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Mock school shooting is very realistic for volunteers

A man dressed in olive drab green, wearing goggles and carrying an M-16 military assault rifle, walked calmly and slowly into the Kenmare High School commons area Thursday afternoon, March 6, and began firing. Moments after the first shots rang out, local police, the Ward County Sheriff’s Department and the North Dakota Game & Fish Department were moving into the school in a SWAT team formation.

3/12/14 (Wed)

The drama begins... The mock shooting drill gunman creeps past the administrative office door at Kenmare High School Thursday (March 6) looking for victims as Stacey Schoemer and Jennifer Nelson watch the action unfolding on the monitor for the school's surveillance cameras.

By Marvin Baker

A man dressed in olive drab green, wearing goggles and carrying an M-16 military assault rifle, walked calmly and slowly into the Kenmare High School commons area Thursday afternoon, March 6, and began firing.

Moments after the first shots rang out, local police, the Ward County Sheriff’s Department and the North Dakota Game & Fish Department were moving into the school in a SWAT team formation.

Kenmare Fire Department personnel and local police quickly sealed off a perimeter around the school, but by the time law enforcement shot the man in the back of the head, killing him, two students and a teacher were dead, five people were critically wounded and six more, including two police officers were wounded, but didn’t have life threatening injuries.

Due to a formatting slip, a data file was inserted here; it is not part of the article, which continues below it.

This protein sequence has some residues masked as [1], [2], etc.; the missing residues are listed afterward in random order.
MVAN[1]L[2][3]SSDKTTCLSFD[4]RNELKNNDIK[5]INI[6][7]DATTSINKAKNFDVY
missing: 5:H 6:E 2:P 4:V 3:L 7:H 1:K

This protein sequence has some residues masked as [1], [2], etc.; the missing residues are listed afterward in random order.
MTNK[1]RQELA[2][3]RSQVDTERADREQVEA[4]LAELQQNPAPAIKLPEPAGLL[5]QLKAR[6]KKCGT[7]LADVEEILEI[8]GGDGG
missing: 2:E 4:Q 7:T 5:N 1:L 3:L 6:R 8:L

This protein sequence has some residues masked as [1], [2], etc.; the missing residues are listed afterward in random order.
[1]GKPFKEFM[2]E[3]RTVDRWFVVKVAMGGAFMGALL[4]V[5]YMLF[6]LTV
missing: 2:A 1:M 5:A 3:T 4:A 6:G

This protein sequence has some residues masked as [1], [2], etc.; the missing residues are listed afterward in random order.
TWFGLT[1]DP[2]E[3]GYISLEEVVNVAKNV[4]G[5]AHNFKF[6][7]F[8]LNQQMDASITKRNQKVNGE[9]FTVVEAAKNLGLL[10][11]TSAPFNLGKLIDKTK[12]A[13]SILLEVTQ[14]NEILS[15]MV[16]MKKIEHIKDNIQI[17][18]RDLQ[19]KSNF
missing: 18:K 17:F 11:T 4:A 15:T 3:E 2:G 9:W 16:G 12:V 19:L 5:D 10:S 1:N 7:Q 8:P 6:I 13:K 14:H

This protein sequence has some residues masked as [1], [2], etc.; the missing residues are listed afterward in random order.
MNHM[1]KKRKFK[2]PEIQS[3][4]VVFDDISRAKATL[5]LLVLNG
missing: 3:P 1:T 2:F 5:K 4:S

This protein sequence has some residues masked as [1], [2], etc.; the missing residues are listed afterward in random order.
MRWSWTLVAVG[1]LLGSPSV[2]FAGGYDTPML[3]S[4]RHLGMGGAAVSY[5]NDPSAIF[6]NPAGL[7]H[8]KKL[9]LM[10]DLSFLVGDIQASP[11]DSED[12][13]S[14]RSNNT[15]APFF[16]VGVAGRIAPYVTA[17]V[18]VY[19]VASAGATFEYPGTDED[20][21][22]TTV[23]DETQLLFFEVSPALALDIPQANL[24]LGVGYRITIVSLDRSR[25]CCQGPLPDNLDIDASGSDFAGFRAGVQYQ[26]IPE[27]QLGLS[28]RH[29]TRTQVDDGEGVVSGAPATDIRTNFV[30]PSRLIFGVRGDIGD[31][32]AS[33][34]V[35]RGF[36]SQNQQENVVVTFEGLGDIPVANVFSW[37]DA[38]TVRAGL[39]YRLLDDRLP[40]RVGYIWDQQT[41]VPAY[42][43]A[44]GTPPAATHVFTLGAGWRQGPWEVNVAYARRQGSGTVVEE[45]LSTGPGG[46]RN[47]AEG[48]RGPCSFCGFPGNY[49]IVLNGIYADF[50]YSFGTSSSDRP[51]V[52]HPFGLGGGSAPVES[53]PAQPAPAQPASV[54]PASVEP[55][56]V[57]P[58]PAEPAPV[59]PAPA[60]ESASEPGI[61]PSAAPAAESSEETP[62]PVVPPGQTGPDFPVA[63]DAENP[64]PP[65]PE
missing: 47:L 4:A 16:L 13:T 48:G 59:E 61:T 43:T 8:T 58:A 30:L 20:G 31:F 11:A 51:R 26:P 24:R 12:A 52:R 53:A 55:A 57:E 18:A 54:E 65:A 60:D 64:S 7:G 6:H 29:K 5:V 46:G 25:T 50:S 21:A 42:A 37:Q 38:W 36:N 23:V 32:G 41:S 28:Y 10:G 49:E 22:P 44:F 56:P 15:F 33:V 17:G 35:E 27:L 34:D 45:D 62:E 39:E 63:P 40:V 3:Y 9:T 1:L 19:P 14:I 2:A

Ambulance crews were as quick on the scene to triage casualties and treat them according to their injuries.

A short time later, the North Dakota Highway Patrol, the U.S. Border Patrol and a Ward County Sheriff’s Department sniper arrived to assist Kenmare police and Ward County deputies who had already neutralized the shooter.

It quickly became evident the ambulance squad was overwhelmed. Because of the number of wounded, there weren’t enough people or vehicles to transport the casualties.

As a result, they had to call Bowbells, the next nearest ambulance to assist with personnel and equipment.

Despite having fewer crew members than there were casualties, the Kenmare Ambulance Squad took a leadership role in this mock shooting exercise, with squad leader Becky Nelson, sometimes resembling a military commander, quickly splitting her crews and getting casualties treated within minutes after the shooting.

At one point, Nelson and two of her EMTs couldn’t gain access to the wounded because a classroom was locked.

She quickly called law enforcement on her cell phone to request assistance to get the door open.

In another instance, Nelson came running into the commons area where police were gathering to analyze the shooting, pleading for assistance.

“I need law enforcement to transport patients,” Nelson said. “I need muscles.”

Ambulance crew member Christian Standard, who acted as an evaluator, said in an after action review that if this actually happened, any small town ambulance wouldn’t have enough personnel and would have to go outside its own crew for assistance.

“Once law enforcement has cleared the area, this is a small town and we’d have to switch roles and start carting out casualties,” he said. “Communication was the key here, but in general we got patients treated in a timely manner.”

In a third situation, two EMTs brought a patient into the commons area in a gurney, only to find out an ambulance driver jumped into the last vehicle, drove it around to the south side of the school in an effort to more quickly get the same casualty stabilized.